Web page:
|VITAMIN POWER: Orange juice can replace the potassium lost during drinking; BULL'S EYE: Cysteine in eggs can break down the toxins causing hangover; BOTTOMS UP: Water is a drink that you should have in excess, hot or cold|
Water hole: Reach out for that bottle of water and guzzle it. Drink as much as you can. Ideally you should drink as many glasses of water as you did of alcohol. It helps flush out the toxins and alcohol from the system and hydrates you.
Fruit punch: A glass of orange juice keeps the hangover away. Your body needs Vitamin C. Orange juice and lemonade are good sources of that. While freshly squeezed juice is ideal, you are unlikely to be in any position to make it yourself and unless you have a particularly caring caretaker, asking for it can lead to war. Our suggestion: open a tetrapack.
Ideally, if you follow the above suggestions you should wake up just fine the next morning (or should we say noon). But supposing you don't and a hangover is making your life miserable, try the following to snap back.
Coffee filter: While some swear by coffee (especially black coffee) as the ultimate hangover cure, others claim caffeine further dehydrates the body and hence should be avoided. But if you do have a caffeine fix, stick to just one cup. Ginger or mint tea on the other hand, is wonderful when dealing with a hangover. The classic toddy (non-alcoholic, of course) with honey and lemon is also a tried and tested hangover cure. And if you are having difficulty being vertical for 10 minutes to prepare any of these, just drink gingerale from a bottle.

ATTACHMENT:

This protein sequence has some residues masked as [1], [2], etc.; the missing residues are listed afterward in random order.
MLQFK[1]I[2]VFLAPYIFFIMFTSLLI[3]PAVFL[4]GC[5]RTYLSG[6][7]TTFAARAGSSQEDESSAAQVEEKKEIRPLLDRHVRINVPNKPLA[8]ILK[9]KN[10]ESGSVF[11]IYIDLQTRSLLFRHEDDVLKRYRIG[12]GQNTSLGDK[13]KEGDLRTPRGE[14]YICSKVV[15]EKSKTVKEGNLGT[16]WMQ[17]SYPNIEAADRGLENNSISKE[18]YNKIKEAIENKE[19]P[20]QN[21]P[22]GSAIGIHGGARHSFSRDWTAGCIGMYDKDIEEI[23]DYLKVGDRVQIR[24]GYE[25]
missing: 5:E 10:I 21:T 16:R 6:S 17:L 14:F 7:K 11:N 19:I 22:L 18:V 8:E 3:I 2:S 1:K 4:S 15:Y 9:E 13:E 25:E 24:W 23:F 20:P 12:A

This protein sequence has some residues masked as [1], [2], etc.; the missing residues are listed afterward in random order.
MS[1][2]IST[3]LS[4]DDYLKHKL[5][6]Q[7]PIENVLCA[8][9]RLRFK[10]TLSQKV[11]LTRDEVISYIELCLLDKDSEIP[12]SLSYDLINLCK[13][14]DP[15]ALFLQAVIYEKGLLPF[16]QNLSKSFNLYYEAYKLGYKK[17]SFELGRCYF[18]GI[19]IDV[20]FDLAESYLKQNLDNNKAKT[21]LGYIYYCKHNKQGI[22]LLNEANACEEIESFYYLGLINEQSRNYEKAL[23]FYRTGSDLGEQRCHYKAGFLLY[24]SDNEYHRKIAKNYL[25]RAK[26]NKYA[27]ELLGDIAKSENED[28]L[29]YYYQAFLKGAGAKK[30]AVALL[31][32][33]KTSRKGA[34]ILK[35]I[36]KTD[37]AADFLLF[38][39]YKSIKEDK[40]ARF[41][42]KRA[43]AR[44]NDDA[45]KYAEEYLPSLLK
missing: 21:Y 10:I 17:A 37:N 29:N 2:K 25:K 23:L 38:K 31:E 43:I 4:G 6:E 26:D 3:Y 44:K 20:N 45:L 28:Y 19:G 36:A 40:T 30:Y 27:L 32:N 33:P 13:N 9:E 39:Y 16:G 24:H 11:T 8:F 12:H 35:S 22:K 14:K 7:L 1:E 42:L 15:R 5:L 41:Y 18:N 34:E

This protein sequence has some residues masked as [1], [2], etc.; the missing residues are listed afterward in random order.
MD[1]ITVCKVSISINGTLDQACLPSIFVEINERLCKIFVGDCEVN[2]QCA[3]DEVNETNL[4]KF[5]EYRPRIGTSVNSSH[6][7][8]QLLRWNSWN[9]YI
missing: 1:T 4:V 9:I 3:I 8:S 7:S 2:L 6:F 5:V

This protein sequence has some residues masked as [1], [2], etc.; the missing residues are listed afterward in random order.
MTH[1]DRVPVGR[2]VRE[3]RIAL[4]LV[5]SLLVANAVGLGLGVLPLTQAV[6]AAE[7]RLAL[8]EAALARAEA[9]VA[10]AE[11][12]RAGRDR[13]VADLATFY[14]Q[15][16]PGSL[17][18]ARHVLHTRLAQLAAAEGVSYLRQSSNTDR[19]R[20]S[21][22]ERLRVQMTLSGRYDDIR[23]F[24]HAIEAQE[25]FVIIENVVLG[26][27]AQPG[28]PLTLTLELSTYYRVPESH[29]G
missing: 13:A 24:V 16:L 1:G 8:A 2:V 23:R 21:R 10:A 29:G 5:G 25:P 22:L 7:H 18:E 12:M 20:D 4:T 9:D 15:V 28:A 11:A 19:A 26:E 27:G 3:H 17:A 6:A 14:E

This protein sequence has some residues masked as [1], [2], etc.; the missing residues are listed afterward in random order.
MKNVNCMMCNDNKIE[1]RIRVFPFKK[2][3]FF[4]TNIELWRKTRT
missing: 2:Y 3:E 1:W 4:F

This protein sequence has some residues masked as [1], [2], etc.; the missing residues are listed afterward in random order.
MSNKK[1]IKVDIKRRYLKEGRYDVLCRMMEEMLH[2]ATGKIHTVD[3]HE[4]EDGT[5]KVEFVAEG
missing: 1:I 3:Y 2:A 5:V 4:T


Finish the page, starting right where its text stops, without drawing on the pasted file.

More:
|RED END: A Bloody Mary cocktail can kill the effect of a shot of whiskey; ROOT OUT: A hot ginger tea is an ancient Chinese remedy; PEEL OFF: Bananas replenish the potassium lost to alcohol's diuretic effect|
Like cures like: The hangover is killing you but you still want to party? Well, go ahead. Drink some more. Have a Bloody Mary. The salt and tomato juice will perk you up. Another spicy morning after drink option is Hair of the Dog, the gin and hot sauce are sure to bite your hangover back.